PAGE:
What is a trade mark?
A trade mark (TM) is a way of identifying what you have made or what you do. It can be a logo or it could just be a name. It can include an image, colour, letters, numbers, sounds and symbols.
In fashion you can use a trade mark to protect your business logos and brand names.
Below are some famous examples of TMs from sportswear business Nike Inc.
What is not a trade mark?
Trade marks are distinct from a business name. Business names are registered with either the Australian Securities and Investment Commission (ASIC) or the Office of the Registrar of Indigenous Corporations (ORIC) and this does not stop others from using the same or a similar name.
A domain name for a website is also not a trade mark. A domain name is unique to you and is registered with a private internet company. A trade mark needs to be separately registered.
® or ™?
Once your trade mark is registered, you can display the ® symbol next to it whenever it is used. This symbol is different to the ™ symbol, which can be used for any trade mark, even if it has not been registered.
It is illegal to use the ® (R) symbol if you have not registered your trade mark.
How can a trade mark help you?
A trade mark is a badge of origin for your business, it’s your identity. It helps your customers differentiate your products or services from those of your competitors and it helps you protect and build your brand.
trade marks are one of the most used IP rights in Australia.
A trade mark registration offers you Australia wide protection and the right to stop other people from copying or using your identity. Registration can last forever as long as the trade mark continues to be used.
Things to think about before registering your trade mark?
A trade mark needs to be different from any other trade mark registered in Australia. You can check you are not copying someone else’s trade mark by conducting a search at IP Australia here.
When registering a trade mark you need to identify what specific goods and/or services you intend for it to be used on, grouped in classes. For example, a trade mark for a dress would be in Class 25. You can usually have the same TM as someone else if they are registered in different classes. You can see the classes at IP Australia here.
Make sure your trade mark isn’t descriptive. Be creative. Apple is a good trade mark for someone selling computers, but it would be a terrible trade mark if you were in the fruit business. Try to avoid names that explain something about your goods and services.
Unlike other IP rights a trade mark does not need to be a secret before you apply.
Trade mark tips from IP Australia
How to register a trade mark
In Australia you register your trade mark with IP Australia, the Commonwealth government body responsible.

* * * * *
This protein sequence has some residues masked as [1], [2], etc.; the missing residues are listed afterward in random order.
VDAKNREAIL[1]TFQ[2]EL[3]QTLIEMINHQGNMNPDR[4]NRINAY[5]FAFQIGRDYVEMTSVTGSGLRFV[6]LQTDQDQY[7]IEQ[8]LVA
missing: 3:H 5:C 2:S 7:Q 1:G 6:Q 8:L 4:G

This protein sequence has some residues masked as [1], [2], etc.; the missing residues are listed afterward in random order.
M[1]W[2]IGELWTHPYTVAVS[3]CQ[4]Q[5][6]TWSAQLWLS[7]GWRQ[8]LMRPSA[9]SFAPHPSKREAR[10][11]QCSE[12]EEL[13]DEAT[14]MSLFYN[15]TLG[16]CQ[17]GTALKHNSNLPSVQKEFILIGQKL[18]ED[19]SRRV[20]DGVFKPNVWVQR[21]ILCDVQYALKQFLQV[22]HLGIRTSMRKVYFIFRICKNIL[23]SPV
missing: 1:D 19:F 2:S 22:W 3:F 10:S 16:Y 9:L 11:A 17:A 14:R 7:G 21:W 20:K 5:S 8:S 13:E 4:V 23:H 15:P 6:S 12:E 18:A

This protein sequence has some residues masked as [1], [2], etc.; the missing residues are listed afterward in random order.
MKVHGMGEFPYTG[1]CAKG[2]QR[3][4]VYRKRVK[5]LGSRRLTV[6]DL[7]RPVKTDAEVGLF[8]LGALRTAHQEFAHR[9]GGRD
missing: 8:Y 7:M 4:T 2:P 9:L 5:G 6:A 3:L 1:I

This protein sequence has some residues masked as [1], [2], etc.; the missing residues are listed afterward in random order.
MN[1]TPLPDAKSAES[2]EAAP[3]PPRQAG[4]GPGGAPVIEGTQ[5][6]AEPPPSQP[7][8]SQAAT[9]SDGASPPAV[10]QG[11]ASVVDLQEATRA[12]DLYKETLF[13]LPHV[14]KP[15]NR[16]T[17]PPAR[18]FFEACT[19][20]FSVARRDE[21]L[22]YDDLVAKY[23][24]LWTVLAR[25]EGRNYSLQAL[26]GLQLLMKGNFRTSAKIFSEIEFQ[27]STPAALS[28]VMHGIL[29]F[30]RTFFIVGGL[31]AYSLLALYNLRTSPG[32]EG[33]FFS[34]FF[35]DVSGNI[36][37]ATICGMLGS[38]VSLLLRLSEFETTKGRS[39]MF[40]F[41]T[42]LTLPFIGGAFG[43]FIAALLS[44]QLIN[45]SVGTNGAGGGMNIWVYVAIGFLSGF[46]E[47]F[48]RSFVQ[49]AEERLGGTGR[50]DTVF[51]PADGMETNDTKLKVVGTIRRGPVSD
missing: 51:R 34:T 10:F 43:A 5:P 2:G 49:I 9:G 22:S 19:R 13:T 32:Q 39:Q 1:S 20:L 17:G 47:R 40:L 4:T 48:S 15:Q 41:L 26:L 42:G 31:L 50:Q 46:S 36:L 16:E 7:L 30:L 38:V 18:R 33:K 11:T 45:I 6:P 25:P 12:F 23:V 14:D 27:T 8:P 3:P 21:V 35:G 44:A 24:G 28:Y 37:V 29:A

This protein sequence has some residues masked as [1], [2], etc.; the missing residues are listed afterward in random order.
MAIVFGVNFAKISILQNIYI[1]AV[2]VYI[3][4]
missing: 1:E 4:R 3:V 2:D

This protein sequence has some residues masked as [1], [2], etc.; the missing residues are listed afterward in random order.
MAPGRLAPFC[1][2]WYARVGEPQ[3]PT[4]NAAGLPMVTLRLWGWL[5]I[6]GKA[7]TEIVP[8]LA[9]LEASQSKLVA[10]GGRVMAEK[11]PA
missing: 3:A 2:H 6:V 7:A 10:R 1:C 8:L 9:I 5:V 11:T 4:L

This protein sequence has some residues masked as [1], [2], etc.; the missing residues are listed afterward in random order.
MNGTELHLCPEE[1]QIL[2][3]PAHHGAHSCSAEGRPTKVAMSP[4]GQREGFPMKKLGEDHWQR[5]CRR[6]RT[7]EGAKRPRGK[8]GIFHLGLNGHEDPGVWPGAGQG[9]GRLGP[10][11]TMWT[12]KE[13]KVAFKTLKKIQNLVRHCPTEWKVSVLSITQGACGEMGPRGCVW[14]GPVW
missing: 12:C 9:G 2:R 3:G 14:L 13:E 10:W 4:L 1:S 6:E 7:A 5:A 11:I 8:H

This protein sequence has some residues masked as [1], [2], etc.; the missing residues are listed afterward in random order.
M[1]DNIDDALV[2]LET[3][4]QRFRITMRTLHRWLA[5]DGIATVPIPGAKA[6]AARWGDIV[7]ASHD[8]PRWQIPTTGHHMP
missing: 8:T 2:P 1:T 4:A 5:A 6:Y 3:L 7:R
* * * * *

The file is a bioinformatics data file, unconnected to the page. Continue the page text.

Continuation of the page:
Once you have done your search to check you are the first to register your trade mark, and you have identified the Classes of your goods or services you are ready to start the registration process with IP Australia.
IP Australia offer a service called “Trade Mark Assist” to step you through the registration process. You can access this service here. Note that you will be asked to register with IP Australia to complete this process.
Trade Mark Assist will take you through the following steps to apply for a trade mark:
- Enter the word, phrase or image that you want to trade mark
- Identify the Class(es) of goods or services that are relevant for you
- The system will conduct a preliminary search for similar items
- You enter your details and then apply for the trade mark
- You then pay the application fee, which starts at $250 for the Standard serivce or $330 for TM Headstart service (details here)
What happens next?
- Your application for a trade mark will be made public soon after you apply.
- An IP Australia examiner will then assess your application and either accept it or deny it. This usually takes three to four months.
- Once accepted your application is made “open to opposition” for two months, meaning anyone can challenge it.
- After this, as long as there are no oppositions your trade mark will be registered.
- If your trade mark is not accepted you have 15 months to challenge the outcome.
You can talk directly with people from IP Australia for free on their Yarnline. Information on this is found here.
You can also seek assistance from a lawyer with this process.
More detail from IP Australia on this topic can be found here.
Can you use Aboriginal and Torres Strait Islander words in a trade mark?
Understanding trade marks
Applying for a trade mark